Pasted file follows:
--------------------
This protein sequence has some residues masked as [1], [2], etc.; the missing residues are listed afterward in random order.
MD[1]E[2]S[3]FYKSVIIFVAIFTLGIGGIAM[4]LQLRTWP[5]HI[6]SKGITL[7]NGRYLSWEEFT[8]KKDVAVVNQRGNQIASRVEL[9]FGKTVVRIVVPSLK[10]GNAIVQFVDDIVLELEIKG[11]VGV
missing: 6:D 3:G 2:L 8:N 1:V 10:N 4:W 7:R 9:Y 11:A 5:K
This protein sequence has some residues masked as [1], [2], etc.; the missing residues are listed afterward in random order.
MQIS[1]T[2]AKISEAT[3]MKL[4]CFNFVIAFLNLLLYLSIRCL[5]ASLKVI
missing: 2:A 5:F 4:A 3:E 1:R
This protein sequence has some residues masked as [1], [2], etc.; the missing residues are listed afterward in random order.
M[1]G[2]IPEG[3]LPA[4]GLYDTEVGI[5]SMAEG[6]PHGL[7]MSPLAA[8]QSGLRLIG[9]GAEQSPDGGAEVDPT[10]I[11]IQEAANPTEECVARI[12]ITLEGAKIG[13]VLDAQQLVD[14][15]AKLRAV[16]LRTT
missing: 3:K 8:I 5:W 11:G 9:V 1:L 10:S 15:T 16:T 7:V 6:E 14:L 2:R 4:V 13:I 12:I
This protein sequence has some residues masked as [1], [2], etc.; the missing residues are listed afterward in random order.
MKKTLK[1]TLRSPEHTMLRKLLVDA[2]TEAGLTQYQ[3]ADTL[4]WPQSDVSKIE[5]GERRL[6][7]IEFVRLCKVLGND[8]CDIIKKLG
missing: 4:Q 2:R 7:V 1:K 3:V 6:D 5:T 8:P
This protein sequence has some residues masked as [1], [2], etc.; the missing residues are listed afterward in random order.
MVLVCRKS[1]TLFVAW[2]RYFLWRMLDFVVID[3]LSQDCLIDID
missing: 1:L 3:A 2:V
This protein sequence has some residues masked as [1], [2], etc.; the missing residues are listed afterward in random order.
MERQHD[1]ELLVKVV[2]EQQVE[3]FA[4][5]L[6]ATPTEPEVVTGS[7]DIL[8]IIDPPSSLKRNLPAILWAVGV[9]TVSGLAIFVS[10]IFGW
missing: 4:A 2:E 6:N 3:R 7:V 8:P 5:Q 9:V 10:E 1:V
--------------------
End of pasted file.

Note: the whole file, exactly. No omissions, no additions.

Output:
This protein sequence has some residues masked as [1], [2], etc.; the missing residues are listed afterward in random order.
MD[1]E[2]S[3]FYKSVIIFVAIFTLGIGGIAM[4]LQLRTWP[5]HI[6]SKGITL[7]NGRYLSWEEFT[8]KKDVAVVNQRGNQIASRVEL[9]FGKTVVRIVVPSLK[10]GNAIVQFVDDIVLELEIKG[11]VGV
missing: 6:D 3:G 2:L 8:N 1:V 10:N 4:W 7:R 9:Y 11:A 5:K
This protein sequence has some residues masked as [1], [2], etc.; the missing residues are listed afterward in random order.
MQIS[1]T[2]AKISEAT[3]MKL[4]CFNFVIAFLNLLLYLSIRCL[5]ASLKVI
missing: 2:A 5:F 4:A 3:E 1:R
This protein sequence has some residues masked as [1], [2], etc.; the missing residues are listed afterward in random order.
M[1]G[2]IPEG[3]LPA[4]GLYDTEVGI[5]SMAEG[6]PHGL[7]MSPLAA[8]QSGLRLIG[9]GAEQSPDGGAEVDPT[10]I[11]IQEAANPTEECVARI[12]ITLEGAKIG[13]VLDAQQLVD[14][15]AKLRAV[16]LRTT
missing: 3:K 8:I 5:W 11:G 9:V 1:L 10:S 15:T 16:T 7:V 6:E 14:L 2:R 4:V 13:I 12:I
This protein sequence has some residues masked as [1], [2], etc.; the missing residues are listed afterward in random order.
MKKTLK[1]TLRSPEHTMLRKLLVDA[2]TEAGLTQYQ[3]ADTL[4]WPQSDVSKIE[5]GERRL[6][7]IEFVRLCKVLGND[8]CDIIKKLG
missing: 4:Q 2:R 7:V 1:K 3:V 6:D 5:T 8:P
This protein sequence has some residues masked as [1], [2], etc.; the missing residues are listed afterward in random order.
MVLVCRKS[1]TLFVAW[2]RYFLWRMLDFVVID[3]LSQDCLIDID
missing: 1:L 3:A 2:V
This protein sequence has some residues masked as [1], [2], etc.; the missing residues are listed afterward in random order.
MERQHD[1]ELLVKVV[2]EQQVE[3]FA[4][5]L[6]ATPTEPEVVTGS[7]DIL[8]IIDPPSSLKRNLPAILWAVGV[9]TVSGLAIFVS[10]IFGW
missing: 4:A 2:E 6:N 3:R 7:V 8:P 5:Q 9:V 10:E 1:V